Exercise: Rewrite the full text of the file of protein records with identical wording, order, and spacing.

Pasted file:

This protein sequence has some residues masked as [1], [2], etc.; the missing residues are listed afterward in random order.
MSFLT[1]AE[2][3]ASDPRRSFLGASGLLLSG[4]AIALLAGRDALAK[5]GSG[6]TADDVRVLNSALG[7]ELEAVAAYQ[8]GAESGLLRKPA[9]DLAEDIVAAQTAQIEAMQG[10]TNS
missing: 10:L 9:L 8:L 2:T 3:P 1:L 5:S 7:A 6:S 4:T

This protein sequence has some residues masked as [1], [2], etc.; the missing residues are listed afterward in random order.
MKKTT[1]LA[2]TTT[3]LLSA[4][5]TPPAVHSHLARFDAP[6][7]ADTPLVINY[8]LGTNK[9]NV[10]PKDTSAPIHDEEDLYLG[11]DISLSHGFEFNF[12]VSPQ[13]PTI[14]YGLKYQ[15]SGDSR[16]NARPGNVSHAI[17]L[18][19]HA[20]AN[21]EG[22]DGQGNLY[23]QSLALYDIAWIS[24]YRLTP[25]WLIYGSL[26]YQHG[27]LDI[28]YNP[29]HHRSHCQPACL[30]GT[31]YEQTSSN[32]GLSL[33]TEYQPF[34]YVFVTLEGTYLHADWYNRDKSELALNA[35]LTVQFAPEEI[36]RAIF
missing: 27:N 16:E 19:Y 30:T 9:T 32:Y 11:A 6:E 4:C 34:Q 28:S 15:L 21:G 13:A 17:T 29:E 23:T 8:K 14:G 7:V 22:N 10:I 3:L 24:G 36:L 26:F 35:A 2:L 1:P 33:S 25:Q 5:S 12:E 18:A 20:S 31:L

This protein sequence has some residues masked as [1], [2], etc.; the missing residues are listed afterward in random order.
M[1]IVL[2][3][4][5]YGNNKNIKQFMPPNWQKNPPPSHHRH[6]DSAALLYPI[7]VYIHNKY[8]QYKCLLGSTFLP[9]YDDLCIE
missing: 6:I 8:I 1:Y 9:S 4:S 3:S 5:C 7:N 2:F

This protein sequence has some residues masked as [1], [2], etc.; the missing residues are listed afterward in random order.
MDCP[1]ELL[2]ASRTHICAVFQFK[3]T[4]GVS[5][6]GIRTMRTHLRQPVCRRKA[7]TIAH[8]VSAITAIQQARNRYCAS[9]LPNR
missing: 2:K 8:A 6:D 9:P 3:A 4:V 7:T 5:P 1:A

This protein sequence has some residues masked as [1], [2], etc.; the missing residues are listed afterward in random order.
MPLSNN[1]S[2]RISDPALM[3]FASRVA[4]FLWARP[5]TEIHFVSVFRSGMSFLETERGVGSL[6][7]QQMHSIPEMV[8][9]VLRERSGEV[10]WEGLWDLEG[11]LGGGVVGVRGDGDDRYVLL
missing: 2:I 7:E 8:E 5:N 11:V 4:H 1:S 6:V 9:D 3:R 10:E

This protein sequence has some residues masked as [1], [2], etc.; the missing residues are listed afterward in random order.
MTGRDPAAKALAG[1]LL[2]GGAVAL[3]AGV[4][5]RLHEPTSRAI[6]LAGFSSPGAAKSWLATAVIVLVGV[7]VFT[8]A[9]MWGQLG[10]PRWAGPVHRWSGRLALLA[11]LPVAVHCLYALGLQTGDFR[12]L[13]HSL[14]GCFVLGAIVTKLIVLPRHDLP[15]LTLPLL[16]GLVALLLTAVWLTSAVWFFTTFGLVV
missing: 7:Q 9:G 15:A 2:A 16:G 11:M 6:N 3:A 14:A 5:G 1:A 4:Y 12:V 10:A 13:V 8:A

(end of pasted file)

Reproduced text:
This protein sequence has some residues masked as [1], [2], etc.; the missing residues are listed afterward in random order.
MSFLT[1]AE[2][3]ASDPRRSFLGASGLLLSG[4]AIALLAGRDALAK[5]GSG[6]TADDVRVLNSALG[7]ELEAVAAYQ[8]GAESGLLRKPA[9]DLAEDIVAAQTAQIEAMQG[10]TNS
missing: 10:L 9:L 8:L 2:T 3:P 1:L 5:S 7:A 6:S 4:T

This protein sequence has some residues masked as [1], [2], etc.; the missing residues are listed afterward in random order.
MKKTT[1]LA[2]TTT[3]LLSA[4][5]TPPAVHSHLARFDAP[6][7]ADTPLVINY[8]LGTNK[9]NV[10]PKDTSAPIHDEEDLYLG[11]DISLSHGFEFNF[12]VSPQ[13]PTI[14]YGLKYQ[15]SGDSR[16]NARPGNVSHAI[17]L[18][19]HA[20]AN[21]EG[22]DGQGNLY[23]QSLALYDIAWIS[24]YRLTP[25]WLIYGSL[26]YQHG[27]LDI[28]YNP[29]HHRSHCQPACL[30]GT[31]YEQTSSN[32]GLSL[33]TEYQPF[34]YVFVTLEGTYLHADWYNRDKSELALNA[35]LTVQFAPEEI[36]RAIF
missing: 27:N 16:E 19:Y 30:T 9:T 32:Y 11:A 6:E 4:C 34:Q 28:S 15:L 21:G 13:A 17:T 29:E 23:T 8:K 14:G 7:V 22:N 10:I 3:L 24:G 36:L 26:F 35:A 2:L 1:P 33:S 25:Q 5:S 12:E 18:A 20:S 31:L

This protein sequence has some residues masked as [1], [2], etc.; the missing residues are listed afterward in random order.
M[1]IVL[2][3][4][5]YGNNKNIKQFMPPNWQKNPPPSHHRH[6]DSAALLYPI[7]VYIHNKY[8]QYKCLLGSTFLP[9]YDDLCIE
missing: 6:I 8:I 1:Y 9:S 4:S 3:S 5:C 7:N 2:F

This protein sequence has some residues masked as [1], [2], etc.; the missing residues are listed afterward in random order.
MDCP[1]ELL[2]ASRTHICAVFQFK[3]T[4]GVS[5][6]GIRTMRTHLRQPVCRRKA[7]TIAH[8]VSAITAIQQARNRYCAS[9]LPNR
missing: 2:K 8:A 6:D 9:P 3:A 4:V 7:T 5:P 1:A

This protein sequence has some residues masked as [1], [2], etc.; the missing residues are listed afterward in random order.
MPLSNN[1]S[2]RISDPALM[3]FASRVA[4]FLWARP[5]TEIHFVSVFRSGMSFLETERGVGSL[6][7]QQMHSIPEMV[8][9]VLRERSGEV[10]WEGLWDLEG[11]LGGGVVGVRGDGDDRYVLL
missing: 2:I 7:E 8:E 5:N 11:V 4:H 1:S 6:V 9:D 3:R 10:E

This protein sequence has some residues masked as [1], [2], etc.; the missing residues are listed afterward in random order.
MTGRDPAAKALAG[1]LL[2]GGAVAL[3]AGV[4][5]RLHEPTSRAI[6]LAGFSSPGAAKSWLATAVIVLVGV[7]VFT[8]A[9]MWGQLG[10]PRWAGPVHRWSGRLALLA[11]LPVAVHCLYALGLQTGDFR[12]L[13]HSL[14]GCFVLGAIVTKLIVLPRHDLP[15]LTLPLL[16]GLVALLLTAVWLTSAVWFFTTFGLVV
missing: 7:Q 9:G 15:A 2:A 16:G 11:M 6:N 3:A 14:A 5:G 1:A 4:Y 12:V 10:A 13:V 8:A